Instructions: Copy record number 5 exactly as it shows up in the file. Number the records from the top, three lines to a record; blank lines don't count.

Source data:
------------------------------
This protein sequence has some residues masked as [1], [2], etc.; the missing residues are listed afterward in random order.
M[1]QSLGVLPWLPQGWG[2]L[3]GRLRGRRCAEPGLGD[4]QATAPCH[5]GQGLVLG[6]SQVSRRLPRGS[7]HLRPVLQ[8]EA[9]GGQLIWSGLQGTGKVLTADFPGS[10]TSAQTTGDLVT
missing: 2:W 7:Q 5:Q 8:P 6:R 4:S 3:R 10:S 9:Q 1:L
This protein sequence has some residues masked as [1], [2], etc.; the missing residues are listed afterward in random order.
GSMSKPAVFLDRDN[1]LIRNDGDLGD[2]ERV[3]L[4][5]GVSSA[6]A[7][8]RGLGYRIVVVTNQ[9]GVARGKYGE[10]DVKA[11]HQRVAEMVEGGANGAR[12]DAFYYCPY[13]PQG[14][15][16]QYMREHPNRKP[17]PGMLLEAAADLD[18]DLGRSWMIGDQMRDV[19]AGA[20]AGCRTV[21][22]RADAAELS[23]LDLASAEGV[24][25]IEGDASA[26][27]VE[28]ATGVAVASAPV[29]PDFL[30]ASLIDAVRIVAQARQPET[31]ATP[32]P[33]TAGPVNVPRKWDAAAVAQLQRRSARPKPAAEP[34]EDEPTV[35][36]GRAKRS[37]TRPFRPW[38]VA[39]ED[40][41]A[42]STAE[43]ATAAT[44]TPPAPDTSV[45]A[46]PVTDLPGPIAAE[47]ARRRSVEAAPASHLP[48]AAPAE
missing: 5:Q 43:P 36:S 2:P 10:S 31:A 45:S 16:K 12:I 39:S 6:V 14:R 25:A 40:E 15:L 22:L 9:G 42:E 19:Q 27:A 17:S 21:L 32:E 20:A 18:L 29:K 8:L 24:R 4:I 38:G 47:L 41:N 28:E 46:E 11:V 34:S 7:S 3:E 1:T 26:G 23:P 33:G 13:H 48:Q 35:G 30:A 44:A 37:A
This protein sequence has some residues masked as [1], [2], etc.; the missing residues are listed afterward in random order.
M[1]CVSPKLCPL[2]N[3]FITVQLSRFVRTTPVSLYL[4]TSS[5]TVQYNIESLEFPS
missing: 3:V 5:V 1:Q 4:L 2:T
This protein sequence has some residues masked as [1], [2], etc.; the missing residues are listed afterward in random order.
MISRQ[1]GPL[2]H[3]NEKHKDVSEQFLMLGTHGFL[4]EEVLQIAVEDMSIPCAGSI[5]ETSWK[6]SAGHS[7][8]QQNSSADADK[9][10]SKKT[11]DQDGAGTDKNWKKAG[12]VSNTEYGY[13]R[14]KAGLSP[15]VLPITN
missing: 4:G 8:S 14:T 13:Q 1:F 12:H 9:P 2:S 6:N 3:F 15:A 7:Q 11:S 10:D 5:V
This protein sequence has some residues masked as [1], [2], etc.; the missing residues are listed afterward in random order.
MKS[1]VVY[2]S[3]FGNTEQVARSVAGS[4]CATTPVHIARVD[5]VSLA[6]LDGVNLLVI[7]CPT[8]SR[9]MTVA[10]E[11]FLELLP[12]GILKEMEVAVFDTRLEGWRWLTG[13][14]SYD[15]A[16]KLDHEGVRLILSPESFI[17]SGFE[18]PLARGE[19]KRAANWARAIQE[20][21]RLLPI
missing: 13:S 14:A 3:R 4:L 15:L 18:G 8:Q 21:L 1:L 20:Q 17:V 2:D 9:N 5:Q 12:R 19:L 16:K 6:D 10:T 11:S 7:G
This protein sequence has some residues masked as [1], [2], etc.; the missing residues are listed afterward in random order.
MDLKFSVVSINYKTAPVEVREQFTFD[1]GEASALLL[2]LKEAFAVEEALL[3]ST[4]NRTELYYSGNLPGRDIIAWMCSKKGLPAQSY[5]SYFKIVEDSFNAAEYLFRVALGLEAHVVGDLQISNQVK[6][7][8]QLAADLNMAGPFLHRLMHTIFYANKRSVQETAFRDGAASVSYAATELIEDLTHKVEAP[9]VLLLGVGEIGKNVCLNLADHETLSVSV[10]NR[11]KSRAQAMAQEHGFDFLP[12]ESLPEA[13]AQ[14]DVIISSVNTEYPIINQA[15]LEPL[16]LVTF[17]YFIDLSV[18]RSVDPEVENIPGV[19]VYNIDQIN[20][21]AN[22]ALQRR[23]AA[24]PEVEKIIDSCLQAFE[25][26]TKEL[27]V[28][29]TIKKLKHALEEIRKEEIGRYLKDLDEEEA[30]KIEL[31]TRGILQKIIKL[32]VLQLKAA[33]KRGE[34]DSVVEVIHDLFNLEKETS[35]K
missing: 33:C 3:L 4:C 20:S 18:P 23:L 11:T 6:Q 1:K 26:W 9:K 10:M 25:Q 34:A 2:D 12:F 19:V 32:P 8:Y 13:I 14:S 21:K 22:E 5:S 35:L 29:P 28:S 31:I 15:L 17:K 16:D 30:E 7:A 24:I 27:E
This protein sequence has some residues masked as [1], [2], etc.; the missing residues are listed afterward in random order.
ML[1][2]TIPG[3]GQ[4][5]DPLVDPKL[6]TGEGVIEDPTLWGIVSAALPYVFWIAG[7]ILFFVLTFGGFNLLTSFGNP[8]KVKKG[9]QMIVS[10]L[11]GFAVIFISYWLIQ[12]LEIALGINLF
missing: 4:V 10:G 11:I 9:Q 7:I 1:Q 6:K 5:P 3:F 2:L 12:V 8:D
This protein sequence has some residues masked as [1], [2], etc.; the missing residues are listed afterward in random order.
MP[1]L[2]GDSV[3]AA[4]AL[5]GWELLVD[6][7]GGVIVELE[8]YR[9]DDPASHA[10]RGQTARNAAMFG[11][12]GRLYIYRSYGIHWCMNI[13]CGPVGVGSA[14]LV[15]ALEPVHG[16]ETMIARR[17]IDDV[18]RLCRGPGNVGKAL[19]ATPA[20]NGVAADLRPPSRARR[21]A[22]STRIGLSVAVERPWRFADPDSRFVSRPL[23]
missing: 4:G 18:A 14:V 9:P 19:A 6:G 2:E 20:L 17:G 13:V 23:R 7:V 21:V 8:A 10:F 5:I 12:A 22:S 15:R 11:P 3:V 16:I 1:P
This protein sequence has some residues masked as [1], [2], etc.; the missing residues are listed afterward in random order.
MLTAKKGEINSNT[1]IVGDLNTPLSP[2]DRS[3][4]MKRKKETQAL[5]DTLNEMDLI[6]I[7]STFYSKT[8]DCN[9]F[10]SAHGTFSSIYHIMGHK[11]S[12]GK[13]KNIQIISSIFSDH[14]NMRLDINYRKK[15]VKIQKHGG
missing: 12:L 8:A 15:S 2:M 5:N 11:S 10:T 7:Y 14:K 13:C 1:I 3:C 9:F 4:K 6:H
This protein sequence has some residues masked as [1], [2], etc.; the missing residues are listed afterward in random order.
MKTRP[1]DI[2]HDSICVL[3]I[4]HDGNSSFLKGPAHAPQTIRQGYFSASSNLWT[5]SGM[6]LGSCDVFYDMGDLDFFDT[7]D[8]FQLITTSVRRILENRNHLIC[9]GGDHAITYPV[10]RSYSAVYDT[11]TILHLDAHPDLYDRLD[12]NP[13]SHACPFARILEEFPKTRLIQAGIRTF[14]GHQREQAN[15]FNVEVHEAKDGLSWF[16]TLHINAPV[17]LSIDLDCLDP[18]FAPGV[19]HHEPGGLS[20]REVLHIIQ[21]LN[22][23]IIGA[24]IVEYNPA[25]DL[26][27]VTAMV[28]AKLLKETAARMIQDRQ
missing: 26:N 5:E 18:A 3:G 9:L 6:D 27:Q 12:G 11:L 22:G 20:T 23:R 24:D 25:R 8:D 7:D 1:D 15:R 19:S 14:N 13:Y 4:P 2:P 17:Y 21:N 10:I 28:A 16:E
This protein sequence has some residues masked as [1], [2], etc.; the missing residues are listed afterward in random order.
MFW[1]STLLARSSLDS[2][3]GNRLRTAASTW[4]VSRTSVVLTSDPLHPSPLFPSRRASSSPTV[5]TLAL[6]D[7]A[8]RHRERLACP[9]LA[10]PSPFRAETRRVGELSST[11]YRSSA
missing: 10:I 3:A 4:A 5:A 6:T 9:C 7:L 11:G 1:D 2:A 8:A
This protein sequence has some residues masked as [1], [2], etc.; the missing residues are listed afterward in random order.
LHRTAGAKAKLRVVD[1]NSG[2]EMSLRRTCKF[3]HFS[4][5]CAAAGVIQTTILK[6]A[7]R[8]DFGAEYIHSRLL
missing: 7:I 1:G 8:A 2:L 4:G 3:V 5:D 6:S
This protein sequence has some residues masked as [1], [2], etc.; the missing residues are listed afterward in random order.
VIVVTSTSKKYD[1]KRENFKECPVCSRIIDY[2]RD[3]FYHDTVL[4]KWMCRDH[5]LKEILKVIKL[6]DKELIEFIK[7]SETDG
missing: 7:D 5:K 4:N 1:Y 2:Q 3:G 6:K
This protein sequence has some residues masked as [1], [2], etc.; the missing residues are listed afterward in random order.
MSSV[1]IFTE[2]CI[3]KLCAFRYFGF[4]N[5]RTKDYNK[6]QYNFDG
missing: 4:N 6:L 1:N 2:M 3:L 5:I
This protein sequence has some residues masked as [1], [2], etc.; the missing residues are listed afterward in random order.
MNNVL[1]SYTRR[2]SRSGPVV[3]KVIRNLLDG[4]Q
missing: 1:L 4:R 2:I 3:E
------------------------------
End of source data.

This protein sequence has some residues masked as [1], [2], etc.; the missing residues are listed afterward in random order.
MKS[1]VVY[2]S[3]FGNTEQVARSVAGS[4]CATTPVHIARVD[5]VSLA[6]LDGVNLLVI[7]CPT[8]SR[9]MTVA[10]E[11]FLELLP[12]GILKEMEVAVFDTRLEGWRWLTG[13][14]SYD[15]A[16]KLDHEGVRLILSPESFI[17]SGFE[18]PLARGE[19]KRAANWARAIQE[20][21]RLLPI
missing: 13:S 14:A 3:R 4:L 15:L 18:G 8:Q 21:L 1:L 20:Q 17:V 2:D 9:N 5:Q 12:R 19:L 16:K 6:D 10:T 11:S 7:G